By NATARIO McKENZIE
Tribune Business Reporter
Legislation is being drawn up to regulate the vacation home rental sector which will include taxing rental income, Tourism Minister Dionisio D'Aguilar revealed yesterday.
Speaking at a press conference for the signing of a Memorandum of Understanding (MOU) between the Ministry of Tourism and Airbnb, Mr D'Aguilar said there is "ample evidence" that the vacation home rental market is one which is poised for growth.
"We see evidence of this in the increase in the number of online booking agents, such as Airbnb and a growing preference among leisure travellers away from traditional hotels toward second home rentals," said MR D'Aguilar.
"The Ministry of Tourism recognises the contribution of vacation home rentals to our economy, but notes, with concern, that, generally, this sector is unregulated and operates without taxation."
Mr D'Aguilar said that while the rate of taxation has not yet been determined the amount of tax levied will level the playing field in the industry. He noted that it could be in the range of the 7.5 per cent VAT.
"Ideally it would have been the 7.5 per cent VAT but that doesn't work for Airbnb. The reason being is there are certain exemptions and they like taxes that are clean and easy to collect. Since VAT has a $100,000 ceiling it becomes difficult for them to ascertain whether that person had reached that threshold," said Mr D'Aguilar.
"The great take away from this is not the tax but that this is a way for Bahamians who are unable to tap into the tourism sector in the formal sense can begin to tap into the sector in the informal sense."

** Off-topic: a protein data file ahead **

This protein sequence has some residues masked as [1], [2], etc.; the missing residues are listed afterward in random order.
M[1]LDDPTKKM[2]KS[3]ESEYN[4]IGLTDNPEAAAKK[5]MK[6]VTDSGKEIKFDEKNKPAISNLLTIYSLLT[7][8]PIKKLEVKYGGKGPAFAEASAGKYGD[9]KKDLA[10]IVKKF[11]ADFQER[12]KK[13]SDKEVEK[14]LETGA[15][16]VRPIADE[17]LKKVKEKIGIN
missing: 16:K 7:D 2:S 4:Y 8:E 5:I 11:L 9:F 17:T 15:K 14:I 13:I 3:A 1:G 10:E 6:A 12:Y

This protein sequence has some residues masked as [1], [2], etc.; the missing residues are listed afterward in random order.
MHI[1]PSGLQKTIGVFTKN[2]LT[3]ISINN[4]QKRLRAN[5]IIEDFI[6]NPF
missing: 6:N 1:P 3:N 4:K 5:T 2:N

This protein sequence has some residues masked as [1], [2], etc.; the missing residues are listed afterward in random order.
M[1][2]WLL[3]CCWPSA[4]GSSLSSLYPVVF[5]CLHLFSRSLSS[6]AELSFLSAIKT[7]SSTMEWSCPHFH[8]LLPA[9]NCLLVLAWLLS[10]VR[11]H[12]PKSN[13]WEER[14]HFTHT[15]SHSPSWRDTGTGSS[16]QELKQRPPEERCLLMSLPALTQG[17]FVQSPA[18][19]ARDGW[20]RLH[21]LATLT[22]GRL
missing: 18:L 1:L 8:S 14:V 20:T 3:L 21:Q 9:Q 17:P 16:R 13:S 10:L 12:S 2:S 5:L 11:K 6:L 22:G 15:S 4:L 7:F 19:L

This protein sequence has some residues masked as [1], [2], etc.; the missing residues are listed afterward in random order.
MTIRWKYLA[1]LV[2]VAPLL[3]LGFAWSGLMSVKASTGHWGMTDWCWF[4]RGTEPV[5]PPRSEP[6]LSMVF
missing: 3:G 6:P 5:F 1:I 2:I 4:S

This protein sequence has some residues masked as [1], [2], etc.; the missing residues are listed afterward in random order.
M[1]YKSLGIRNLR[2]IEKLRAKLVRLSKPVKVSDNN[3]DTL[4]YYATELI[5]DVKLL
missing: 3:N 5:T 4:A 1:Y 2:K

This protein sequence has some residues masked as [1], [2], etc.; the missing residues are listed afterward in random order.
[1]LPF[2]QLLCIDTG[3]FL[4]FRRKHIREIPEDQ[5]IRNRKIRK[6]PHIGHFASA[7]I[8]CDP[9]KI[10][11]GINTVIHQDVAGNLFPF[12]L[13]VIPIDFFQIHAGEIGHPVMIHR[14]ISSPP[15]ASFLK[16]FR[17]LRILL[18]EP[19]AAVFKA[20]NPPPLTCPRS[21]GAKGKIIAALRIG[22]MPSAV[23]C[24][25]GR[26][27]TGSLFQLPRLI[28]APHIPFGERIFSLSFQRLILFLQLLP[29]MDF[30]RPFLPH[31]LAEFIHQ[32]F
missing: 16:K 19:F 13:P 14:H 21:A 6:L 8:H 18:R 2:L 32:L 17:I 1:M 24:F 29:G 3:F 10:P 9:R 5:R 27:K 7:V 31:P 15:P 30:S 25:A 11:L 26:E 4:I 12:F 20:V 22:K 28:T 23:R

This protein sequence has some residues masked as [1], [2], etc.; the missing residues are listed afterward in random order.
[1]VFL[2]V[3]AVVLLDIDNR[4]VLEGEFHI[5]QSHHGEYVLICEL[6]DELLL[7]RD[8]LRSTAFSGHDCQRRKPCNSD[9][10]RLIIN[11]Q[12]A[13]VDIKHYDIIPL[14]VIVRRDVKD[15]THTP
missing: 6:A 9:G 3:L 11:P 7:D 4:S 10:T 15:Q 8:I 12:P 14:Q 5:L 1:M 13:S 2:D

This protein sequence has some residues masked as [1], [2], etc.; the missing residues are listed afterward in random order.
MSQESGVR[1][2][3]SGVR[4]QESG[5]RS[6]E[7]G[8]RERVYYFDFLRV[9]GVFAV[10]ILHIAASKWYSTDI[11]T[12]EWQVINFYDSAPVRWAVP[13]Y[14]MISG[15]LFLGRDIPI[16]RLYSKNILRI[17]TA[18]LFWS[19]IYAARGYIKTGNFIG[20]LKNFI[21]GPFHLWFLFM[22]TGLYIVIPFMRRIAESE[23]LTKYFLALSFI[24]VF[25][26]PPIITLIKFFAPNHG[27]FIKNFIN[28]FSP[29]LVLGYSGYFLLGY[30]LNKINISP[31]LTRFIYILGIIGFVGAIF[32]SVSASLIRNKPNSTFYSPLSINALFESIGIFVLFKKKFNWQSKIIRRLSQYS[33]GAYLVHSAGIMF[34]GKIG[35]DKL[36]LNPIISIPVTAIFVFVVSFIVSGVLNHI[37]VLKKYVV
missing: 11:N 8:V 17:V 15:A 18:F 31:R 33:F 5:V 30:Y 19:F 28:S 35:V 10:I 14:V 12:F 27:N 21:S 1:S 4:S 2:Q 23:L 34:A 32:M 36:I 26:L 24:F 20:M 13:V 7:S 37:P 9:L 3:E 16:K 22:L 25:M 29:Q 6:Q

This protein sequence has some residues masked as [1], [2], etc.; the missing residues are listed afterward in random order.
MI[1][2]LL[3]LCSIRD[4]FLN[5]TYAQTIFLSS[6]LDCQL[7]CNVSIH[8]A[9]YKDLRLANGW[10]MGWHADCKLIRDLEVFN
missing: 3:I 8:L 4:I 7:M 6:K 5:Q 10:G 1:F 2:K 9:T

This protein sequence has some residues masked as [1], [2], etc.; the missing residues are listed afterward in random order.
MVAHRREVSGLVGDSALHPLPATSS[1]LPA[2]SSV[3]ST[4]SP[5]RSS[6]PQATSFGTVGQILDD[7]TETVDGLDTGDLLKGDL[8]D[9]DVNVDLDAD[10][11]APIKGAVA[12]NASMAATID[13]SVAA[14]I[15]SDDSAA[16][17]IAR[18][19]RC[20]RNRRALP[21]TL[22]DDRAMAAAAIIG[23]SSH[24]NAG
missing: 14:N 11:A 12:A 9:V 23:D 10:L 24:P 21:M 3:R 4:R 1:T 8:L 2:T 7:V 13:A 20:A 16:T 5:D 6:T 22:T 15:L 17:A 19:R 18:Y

Mr D'Aguilar said the new legislation being crafted to regulate the sector will clarify many of the 'murky issues" which now plague it.
"The regulation will define the parameters of vacation home rentals. It will set the standards and best practices to facilitate the sector in preserving the reputation of our destination brand. The new legislation will put in place a modern regulatory framework within which vacation home rentals can operate as an integral part of our tourism sector," he added.
According to Sean Sullivan, Airbnb's policy lead for Central America and the Caribbean, there are 1,900 active listings from The Bahamas on Airbnb's platform and 1,200 active hosts. "Our average host makes about $6,000 a year through Airbnb. The majority of people who use Airbnb to come to The Bahamas come from the United States, Europe and parts of Latin America. This is an important market for Airbnb. I think that The Bahamas has a lot to offer."
Mr D'Aguilar noted that not all vacation rental properties in The Bahamas are listed on Airbnb's platform which is why over the next few months, the Ministry of Tourism is asking all proprietors and operators of owner occupied rental homes to register with its Hotel Licensing Department. The Ministry launched a registration drive in 2016 and in the past few months saw an increase in the number of registrants according to Mr D'Aguilar.